EU leaders need civil society to legitimise their decisions
European leaders can no longer rely solely on elected politicians to pass on messages from their citizens. They also need civil society to ensure that their policies are more firmly rooted in citizens’ concerns, and to make their decisions more legitimate. Civil society represents millions of Europeans in all walks of life. The crisis has been further strengthening its role, both as a mouthpiece for voicing discontent, and also in providing an extra pair of hands, to act where help is needed and where budget cut-backs have reduced the welfare state to a minimum.
If the EU wants to regain the trust of its citizens and continue to operate, then all governments, EU leaders and civil society stakeholders must make the case for EU reform. Local engagement of people, their businesses and associations will give more powers to EU civil society, to bodies such as the European Economic and Social Council and ultimately to European citizens. These were the highlights of the Civil Society Day debates organised yesterday by the EESC in Brussels as part of the European Year of Citizens.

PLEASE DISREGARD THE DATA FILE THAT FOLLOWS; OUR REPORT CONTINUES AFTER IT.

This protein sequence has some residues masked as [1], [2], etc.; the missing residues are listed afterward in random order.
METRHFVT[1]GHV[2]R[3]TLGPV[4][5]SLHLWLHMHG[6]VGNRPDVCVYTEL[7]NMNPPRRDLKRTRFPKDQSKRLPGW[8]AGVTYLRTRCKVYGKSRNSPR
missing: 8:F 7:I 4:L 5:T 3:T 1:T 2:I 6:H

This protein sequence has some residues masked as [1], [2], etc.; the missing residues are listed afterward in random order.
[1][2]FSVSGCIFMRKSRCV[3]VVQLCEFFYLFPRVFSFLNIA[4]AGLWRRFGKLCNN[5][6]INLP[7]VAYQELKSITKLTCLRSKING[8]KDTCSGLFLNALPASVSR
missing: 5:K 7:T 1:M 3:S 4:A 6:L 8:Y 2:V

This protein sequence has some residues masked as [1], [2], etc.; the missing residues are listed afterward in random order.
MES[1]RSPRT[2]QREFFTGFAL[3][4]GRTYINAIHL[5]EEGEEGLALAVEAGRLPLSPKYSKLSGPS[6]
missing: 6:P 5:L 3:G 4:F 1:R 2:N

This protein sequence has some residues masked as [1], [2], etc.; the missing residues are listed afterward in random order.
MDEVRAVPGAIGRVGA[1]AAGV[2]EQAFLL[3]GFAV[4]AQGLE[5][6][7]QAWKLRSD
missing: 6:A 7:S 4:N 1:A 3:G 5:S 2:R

Over 250 civil society representatives gathered in Brussels to seek ways in which the young and old in Europe could gain better knowledge of their EU rights and become involved in the democratic life of the Union. Participants called on the EU institutions to stop putting procedures before results and involve citizens in actions and campaigns that affect them directly.
On the Civil Society Day, President Nilsson launched the book “Civil society and democracy – the citizens’ shortcut to the EU”. It will serve as a guide for how citizens’ organisations can make their voices heard more clearly in Brussels. The examples, drawn from all over Europe, reflect just a fraction of all the work and passion that is put into civil society action on a local level and show how it can be successfully amplified on a European level.
Consult the book here.